You are here

Signal for Animal Rights and an Enlightened Culture of Debate

gbs defends the award to Paola Cavalieri and Peter Singer

Markus Kurth, spokesman for disability policy at Bündnis 90/Die Grünen, criticized the award of the Giordano Bruno Stiftung's ethics prize to the initiators of the Great Ape Project, Paola Cavalieri and Peter Singer, as a "false signal". The gbs directors object: The awarding of the ethics prize is "exactly the right signal at the right time" - not only to raise awareness about the concerns of the animal rights movement, but also to defend the "principles of an enlightened culture of debate".

In a statement published on the platform of "Kooperation Behinderter im Internet e.V." (kobinet - Cooperation of Disabled People on the Internet) on Monday evening, member of the parliament Markus Kurth explained that the award was "a slap in the face for all people with disabilities". He rejected the view held by the Giordano Bruno Stiftung and Peter Singer that "sick and disabled people should be supported by all means, but illness and disability should not". The Green politician described it as a "delusion" to distinguish one from the other. According to Kurth, disabilities are an expression of human diversity and it is necessary "to view this diversity positively, to promote it and to support it".

"As I read this sentence I was holding my breath, and I can only hope that Kurth did not mean it as it is written in this press release," explained Michael Schmidt-Salomon, spokesman of the gbs directorate, on Tuesday morning. "If we take this statement literally, it means that we should have praised Grünenthal GmbH for 'promoting and supporting' human 'diversity' in the wake of the thalidomide scandal. In fact, however, the company was rightly condemned to pay hundreds of millions in compensations. Justified demands of people with disabilities for adequate help are at the expense of statements that trivialise severe disabilities as a mere expression of 'diversity'."

Warning of logical errors in the argumentation

The philosopher explained the foundation's fundamental position that "the sick and disabled must be supported - but disease and disability should not": "We must provide all means so that people who suffer from cancer or spina bifida, for example, receive the best possible care so that they can lead a life worth living. At the same time, we must work to reduce the incidences of cancer or severe disabilities such as spina bifida." Early intake of folic acid, for instance, helps against spina bifida, though not in all cases. If mothers decide not to carry out foetuses with spina bifida, this is by no means ethically illegitimate, since foetuses do not yet have "any personal self-awareness": "I can understand that adult spina bifida patients feel uncomfortable with this idea," Schmidt-Salomon said, "but it is a logical mistake to transfer the adult perspective to foetuses or even embryos. As a matter of fact, if my mother had once interrupted her pregnancy with me, 'I' wouldn't have any problems with it, because the 'I' that I am today wouldn't have existed at all."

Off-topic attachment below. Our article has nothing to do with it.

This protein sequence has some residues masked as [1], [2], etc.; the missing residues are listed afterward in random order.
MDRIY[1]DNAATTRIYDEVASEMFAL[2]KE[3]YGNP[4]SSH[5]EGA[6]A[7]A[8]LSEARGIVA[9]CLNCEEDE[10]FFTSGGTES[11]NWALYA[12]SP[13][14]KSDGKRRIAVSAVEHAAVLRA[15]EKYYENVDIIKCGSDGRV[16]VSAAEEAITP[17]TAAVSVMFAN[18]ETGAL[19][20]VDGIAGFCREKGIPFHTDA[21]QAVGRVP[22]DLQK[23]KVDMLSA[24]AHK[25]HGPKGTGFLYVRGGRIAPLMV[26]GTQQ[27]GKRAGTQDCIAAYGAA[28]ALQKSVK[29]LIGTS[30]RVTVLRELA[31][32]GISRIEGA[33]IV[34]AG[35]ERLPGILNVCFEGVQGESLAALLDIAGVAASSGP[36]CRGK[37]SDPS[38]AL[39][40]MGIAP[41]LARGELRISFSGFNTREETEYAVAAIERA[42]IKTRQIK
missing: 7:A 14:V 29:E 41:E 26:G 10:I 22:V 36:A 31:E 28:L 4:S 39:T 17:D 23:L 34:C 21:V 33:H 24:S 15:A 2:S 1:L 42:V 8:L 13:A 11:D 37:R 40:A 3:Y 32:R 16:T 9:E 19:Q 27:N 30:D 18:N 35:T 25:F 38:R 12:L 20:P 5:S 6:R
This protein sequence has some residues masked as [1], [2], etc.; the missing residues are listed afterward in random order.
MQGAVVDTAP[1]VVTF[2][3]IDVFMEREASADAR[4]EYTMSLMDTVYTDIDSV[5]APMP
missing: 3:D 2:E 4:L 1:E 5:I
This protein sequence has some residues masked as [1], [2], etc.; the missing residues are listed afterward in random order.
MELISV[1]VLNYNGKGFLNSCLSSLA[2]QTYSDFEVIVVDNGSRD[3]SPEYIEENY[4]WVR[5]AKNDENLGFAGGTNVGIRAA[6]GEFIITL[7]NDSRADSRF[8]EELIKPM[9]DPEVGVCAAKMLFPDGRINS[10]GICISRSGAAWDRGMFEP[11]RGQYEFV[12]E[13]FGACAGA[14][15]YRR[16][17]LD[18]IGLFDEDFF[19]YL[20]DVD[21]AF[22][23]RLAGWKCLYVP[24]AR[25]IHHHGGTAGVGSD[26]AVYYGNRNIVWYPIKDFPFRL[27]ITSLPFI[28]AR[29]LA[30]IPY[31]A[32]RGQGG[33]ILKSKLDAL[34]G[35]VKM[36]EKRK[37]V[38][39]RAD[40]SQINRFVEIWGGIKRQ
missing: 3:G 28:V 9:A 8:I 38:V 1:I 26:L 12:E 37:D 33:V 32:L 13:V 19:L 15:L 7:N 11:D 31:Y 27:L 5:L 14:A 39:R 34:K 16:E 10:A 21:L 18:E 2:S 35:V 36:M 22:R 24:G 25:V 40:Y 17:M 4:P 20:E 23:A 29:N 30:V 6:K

Peter Singer's bioethical publications were intended to draw attention to such logical facts, said the foundation's spokesman. However, neither Singer nor the Giordano Bruno Stiftung had ever - as Markus Kurth insinuated - claimed that illness and disability "automatically" meant that those affected would not lead a life worth living: "Such a statement would be completely absurd! Each of us knows people who, despite severe disabilities or illnesses, not only enjoy their lives, but also deal with them in an admirable way. Many 'healthy people' can learn from what they achieve. But in this context we should not ignore the fact that there are sometimes serious disabilities or diseases that cause such terrible suffering that it may seem reasonable to prefer death to life. I am thinking, for example, of end-stage pancreatic cancer or particularly severe cases of spina bifida. Of course, if humane euthanasia is to be allowed in such cases, it is necessary to set out a very precise framework so that it does not have catastrophic consequences. For example, it must be absolutely clear that the right to die a self-determined death must never give rise to a duty to die a heteronomous death!"